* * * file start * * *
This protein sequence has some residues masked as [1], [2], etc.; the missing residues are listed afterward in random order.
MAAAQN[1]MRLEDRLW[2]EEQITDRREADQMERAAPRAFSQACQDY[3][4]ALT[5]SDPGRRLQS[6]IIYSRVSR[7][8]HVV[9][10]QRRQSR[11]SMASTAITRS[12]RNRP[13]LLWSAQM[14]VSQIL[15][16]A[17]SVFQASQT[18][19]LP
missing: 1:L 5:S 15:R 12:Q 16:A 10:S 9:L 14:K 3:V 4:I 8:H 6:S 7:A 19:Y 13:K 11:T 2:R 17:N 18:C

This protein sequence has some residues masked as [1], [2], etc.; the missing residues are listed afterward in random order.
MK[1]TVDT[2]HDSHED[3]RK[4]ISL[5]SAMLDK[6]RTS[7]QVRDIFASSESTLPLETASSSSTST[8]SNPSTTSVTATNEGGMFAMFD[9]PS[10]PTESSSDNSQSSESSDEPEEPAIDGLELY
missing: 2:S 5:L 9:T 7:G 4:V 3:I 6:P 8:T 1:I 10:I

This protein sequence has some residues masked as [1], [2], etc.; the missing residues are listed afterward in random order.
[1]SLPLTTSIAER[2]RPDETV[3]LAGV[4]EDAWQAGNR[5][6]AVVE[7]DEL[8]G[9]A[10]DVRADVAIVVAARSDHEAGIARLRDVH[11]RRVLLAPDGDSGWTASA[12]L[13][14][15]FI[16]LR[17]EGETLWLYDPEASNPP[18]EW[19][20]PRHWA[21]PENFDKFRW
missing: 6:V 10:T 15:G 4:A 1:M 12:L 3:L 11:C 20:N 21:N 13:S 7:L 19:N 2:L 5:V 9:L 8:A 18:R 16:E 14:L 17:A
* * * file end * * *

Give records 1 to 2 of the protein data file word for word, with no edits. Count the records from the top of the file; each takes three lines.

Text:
This protein sequence has some residues masked as [1], [2], etc.; the missing residues are listed afterward in random order.
MAAAQN[1]MRLEDRLW[2]EEQITDRREADQMERAAPRAFSQACQDY[3][4]ALT[5]SDPGRRLQS[6]IIYSRVSR[7][8]HVV[9][10]QRRQSR[11]SMASTAITRS[12]RNRP[13]LLWSAQM[14]VSQIL[15][16]A[17]SVFQASQT[18][19]LP
missing: 1:L 5:S 15:R 12:Q 16:A 10:S 9:L 14:K 3:V 4:I 8:H 6:S 7:A 19:Y 13:K 11:T 2:R 17:N 18:C

This protein sequence has some residues masked as [1], [2], etc.; the missing residues are listed afterward in random order.
MK[1]TVDT[2]HDSHED[3]RK[4]ISL[5]SAMLDK[6]RTS[7]QVRDIFASSESTLPLETASSSSTST[8]SNPSTTSVTATNEGGMFAMFD[9]PS[10]PTESSSDNSQSSESSDEPEEPAIDGLELY
missing: 2:S 5:L 9:T 7:G 4:V 3:I 6:P 8:T 1:I 10:I